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The Future of Education February 27, 2007

Posted by sdpurtill in Education.
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High Tech High, a charter school in Silicon Valley, is closing. I found out about this thanks to Scoble (ROBERT SCOBLE KNOWS EVERYTHING! — Starter For 10, great movie :D). I wrote a little comment on that post, and I think I should just copy and paste it here:

This sounds a lot like the charter school I attend in Vacaville, about 45 minutes away from SF. I am an 18 year old Senior at Buckingham Charter Magnet High School (www.bcmhs.org). We too are a small (less than 400, including staff) school, and we are currently located in the middle of a shopping plaza (kind of weird to explain to people). We too are underfunded. We too have a teacher, student, and parent body of people that are grateful to be attending such a great school. There is nothing more motivating to students than a teacher that *loves* to teach. This is rare, but it seems like they are a commodity at Charter schools.

The public school system has been a *complete* failure, and in the future, all of these schools will be moving towards the small, community-oriented charter system. There is going to be a privatization of education in the near future. The educational problem that we face in America is much like the Social Security problem: large Public Schools have been a disaster, and charter schools are the only way we have been able to fix this problem.

I believe Buckingham is in it’s 5th or 6th year as a school (I am a senior), and we have quickly climbed to the #2 school in our district as far as performance. There is obviously something unique about this type of education; when you put academia back to the forefront of school, you will see a major change in student performance.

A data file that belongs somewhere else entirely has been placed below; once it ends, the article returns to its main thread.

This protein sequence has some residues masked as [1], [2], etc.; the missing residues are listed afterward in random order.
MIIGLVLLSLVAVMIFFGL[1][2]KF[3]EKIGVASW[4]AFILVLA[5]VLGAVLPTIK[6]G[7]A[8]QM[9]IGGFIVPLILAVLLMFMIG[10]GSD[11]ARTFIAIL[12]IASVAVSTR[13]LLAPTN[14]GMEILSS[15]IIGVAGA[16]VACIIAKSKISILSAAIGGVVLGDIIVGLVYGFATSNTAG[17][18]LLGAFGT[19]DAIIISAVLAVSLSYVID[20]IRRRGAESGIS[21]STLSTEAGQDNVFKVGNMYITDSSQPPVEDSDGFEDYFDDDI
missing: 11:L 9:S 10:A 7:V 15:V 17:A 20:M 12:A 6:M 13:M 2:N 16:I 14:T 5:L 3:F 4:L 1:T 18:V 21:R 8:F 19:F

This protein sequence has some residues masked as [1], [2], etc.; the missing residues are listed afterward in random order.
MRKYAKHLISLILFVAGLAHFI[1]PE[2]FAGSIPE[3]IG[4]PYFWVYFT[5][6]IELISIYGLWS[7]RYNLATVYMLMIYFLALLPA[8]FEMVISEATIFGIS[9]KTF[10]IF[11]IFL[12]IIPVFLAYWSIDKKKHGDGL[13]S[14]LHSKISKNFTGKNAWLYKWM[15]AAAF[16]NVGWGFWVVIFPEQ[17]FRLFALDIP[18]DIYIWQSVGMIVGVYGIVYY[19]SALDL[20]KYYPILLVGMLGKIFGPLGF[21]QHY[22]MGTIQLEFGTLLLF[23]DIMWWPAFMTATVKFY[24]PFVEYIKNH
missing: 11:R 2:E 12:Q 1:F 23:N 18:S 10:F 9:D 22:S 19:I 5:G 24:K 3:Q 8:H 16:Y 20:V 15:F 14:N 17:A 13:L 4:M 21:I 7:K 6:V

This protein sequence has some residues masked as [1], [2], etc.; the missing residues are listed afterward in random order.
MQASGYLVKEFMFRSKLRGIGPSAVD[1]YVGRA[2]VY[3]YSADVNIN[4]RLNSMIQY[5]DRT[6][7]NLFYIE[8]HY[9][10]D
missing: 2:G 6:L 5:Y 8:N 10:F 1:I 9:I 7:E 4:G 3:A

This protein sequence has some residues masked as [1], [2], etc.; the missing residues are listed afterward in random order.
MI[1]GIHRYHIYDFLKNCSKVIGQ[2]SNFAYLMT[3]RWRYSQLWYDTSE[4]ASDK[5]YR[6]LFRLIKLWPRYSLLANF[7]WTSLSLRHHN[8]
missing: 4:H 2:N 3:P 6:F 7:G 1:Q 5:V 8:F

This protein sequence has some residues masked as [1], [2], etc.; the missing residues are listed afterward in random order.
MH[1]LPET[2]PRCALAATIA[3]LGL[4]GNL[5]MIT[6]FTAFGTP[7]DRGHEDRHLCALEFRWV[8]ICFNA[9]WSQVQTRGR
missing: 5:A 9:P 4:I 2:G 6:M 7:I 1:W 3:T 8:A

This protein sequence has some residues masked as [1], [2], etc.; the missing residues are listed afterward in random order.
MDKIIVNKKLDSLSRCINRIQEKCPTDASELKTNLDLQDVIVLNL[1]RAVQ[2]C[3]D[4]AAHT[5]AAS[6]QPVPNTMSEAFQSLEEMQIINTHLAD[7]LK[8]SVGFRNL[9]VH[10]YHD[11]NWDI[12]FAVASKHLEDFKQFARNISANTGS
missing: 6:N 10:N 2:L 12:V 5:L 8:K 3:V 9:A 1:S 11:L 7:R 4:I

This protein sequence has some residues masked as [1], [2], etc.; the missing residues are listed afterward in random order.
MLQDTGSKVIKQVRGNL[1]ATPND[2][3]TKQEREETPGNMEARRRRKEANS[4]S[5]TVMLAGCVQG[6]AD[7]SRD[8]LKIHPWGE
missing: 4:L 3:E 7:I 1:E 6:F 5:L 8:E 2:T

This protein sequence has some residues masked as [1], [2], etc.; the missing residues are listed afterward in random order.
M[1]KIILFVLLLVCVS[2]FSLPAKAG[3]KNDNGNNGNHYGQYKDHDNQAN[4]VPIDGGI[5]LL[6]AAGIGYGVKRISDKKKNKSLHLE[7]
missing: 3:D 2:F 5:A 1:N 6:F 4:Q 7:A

Just logically think about it: public schools have major gang, drug and alcohol problems (which is obviously different depending on where you live). When you come to a charter school with 360 kids and a waiting list of 200 students, there is a huge culture change. Suddenly gangs can be carefully watched; teachers begin to know their students personally; counselors care about getting their students into college. I love Charter schools.

One thing I do miss is the sports and school pride/history that goes along with going to a large public school. But who cares? I’ve gotten a much better education at Buckingham than I would have at any other school in my district, I am convinced of this. With that being said, I *still* think the education system has failed to fully prepare me for a University (Stanford/Santa Clara/Pt Loma) like I think it should have. The only way to get around that is: Private schooling.

Uniforms may not be so bad after all?

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Comments»

1. Ruth Fawcett - February 27, 2007

Obviously, you just have not experienced the true essence of a good public school (of which there are many). Read Ruth Fawcett’s novels, HONOR IN THE HEART and soon-to-be-released sequel, HONOR ME HONOR YOU. You will experience the real human dynamic in an elementary school and better understand its family-like quality. Any school is only as good as the parental support it receives and the joyful dedication of its teachers (your point).

2. Chris - February 27, 2007

You calling it “High Tech High” is a bit of a misnomer. High Tech High actually runs four high schools. Three are in San Diego and one is in Bayshore. They are only closing the Bayshore location. Not many people are saying this but I have a feeling the distance between the southern California headquaters and the bay area had something to do with the decision to close this school. This closure is still sad and families are fighting to keep it open… definitely a story to follow.

3. sdpurtill - February 28, 2007

Sorry Chris, I didn’t realize that it was a company that ran this… My charter school isn’t “privatized” in this manner.

4. Chris - March 5, 2007

Actually, I think the concept is almost unique to High Tech High. They were the first (and possibly only so far) school to be granted a “statewide charter” for California. As part of the agreement, they are required to build 2 schools every 2 years for the next ten years. The rapid expansion has me worried about sustainability though.


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